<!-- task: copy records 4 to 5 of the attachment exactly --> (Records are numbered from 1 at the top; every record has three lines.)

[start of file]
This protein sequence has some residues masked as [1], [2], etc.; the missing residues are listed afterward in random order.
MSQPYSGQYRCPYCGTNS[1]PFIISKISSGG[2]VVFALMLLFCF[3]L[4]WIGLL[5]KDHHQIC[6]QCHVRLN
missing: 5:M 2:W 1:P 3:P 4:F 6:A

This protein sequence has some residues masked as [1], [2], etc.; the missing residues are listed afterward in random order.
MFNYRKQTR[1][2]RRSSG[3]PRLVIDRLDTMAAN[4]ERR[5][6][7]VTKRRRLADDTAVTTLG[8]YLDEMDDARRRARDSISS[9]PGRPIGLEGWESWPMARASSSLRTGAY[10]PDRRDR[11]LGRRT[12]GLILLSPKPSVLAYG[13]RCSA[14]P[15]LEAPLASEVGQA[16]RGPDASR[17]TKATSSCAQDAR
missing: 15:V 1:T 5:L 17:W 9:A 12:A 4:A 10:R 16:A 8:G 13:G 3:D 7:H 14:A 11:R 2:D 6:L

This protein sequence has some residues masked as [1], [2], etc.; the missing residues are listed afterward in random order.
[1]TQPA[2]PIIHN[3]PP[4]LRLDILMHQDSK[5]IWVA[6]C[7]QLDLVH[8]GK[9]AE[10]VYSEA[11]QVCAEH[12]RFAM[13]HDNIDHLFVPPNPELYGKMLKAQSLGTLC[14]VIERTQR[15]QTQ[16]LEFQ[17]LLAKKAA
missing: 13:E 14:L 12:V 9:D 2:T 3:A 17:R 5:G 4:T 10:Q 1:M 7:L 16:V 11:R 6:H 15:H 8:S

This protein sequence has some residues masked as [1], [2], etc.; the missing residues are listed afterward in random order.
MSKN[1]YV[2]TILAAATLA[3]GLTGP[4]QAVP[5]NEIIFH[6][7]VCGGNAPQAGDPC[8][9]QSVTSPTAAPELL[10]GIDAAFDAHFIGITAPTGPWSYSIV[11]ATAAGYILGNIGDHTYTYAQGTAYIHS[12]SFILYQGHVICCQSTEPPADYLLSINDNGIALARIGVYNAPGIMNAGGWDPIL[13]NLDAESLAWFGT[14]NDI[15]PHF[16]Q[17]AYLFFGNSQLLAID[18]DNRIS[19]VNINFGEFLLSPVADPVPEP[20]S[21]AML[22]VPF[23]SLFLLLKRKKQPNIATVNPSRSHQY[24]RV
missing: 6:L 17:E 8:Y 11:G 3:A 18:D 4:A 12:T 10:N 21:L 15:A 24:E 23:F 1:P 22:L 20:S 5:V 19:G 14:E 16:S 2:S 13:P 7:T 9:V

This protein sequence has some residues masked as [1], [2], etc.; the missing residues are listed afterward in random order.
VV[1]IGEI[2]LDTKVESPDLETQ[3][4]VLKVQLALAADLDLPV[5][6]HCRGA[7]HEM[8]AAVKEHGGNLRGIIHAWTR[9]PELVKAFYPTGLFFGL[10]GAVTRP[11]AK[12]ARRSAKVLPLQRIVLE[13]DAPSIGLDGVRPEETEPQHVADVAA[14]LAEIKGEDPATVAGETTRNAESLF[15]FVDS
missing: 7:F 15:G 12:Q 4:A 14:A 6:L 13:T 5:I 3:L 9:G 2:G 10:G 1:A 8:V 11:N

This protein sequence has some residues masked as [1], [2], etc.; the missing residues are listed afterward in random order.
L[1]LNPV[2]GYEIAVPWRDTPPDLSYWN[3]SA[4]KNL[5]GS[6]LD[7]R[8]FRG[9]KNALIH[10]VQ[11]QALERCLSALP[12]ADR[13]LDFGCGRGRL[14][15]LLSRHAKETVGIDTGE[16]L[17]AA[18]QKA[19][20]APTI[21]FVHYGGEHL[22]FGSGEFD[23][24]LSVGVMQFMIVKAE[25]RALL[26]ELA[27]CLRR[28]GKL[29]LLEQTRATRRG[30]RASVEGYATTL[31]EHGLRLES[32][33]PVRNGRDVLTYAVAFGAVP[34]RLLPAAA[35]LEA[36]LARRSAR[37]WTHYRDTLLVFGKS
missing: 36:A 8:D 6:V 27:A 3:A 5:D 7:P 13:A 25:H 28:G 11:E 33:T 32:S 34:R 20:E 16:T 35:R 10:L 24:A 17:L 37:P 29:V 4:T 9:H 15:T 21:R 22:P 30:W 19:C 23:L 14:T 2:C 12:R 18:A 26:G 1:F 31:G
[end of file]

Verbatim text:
This protein sequence has some residues masked as [1], [2], etc.; the missing residues are listed afterward in random order.
MSKN[1]YV[2]TILAAATLA[3]GLTGP[4]QAVP[5]NEIIFH[6][7]VCGGNAPQAGDPC[8][9]QSVTSPTAAPELL[10]GIDAAFDAHFIGITAPTGPWSYSIV[11]ATAAGYILGNIGDHTYTYAQGTAYIHS[12]SFILYQGHVICCQSTEPPADYLLSINDNGIALARIGVYNAPGIMNAGGWDPIL[13]NLDAESLAWFGT[14]NDI[15]PHF[16]Q[17]AYLFFGNSQLLAID[18]DNRIS[19]VNINFGEFLLSPVADPVPEP[20]S[21]AML[22]VPF[23]SLFLLLKRKKQPNIATVNPSRSHQY[24]RV
missing: 6:L 17:E 8:Y 11:G 3:A 18:D 4:A 12:T 10:N 21:L 15:A 24:E 23:F 1:P 22:L 20:S 5:V 19:G 14:E 16:S 2:S 13:P 7:T 9:V

This protein sequence has some residues masked as [1], [2], etc.; the missing residues are listed afterward in random order.
VV[1]IGEI[2]LDTKVESPDLETQ[3][4]VLKVQLALAADLDLPV[5][6]HCRGA[7]HEM[8]AAVKEHGGNLRGIIHAWTR[9]PELVKAFYPTGLFFGL[10]GAVTRP[11]AK[12]ARRSAKVLPLQRIVLE[13]DAPSIGLDGVRPEETEPQHVADVAA[14]LAEIKGEDPATVAGETTRNAESLF[15]FVDS
missing: 7:F 15:G 12:Q 4:A 14:A 6:L 13:T 5:I 3:L 9:G 2:G 10:G 1:A 8:V 11:N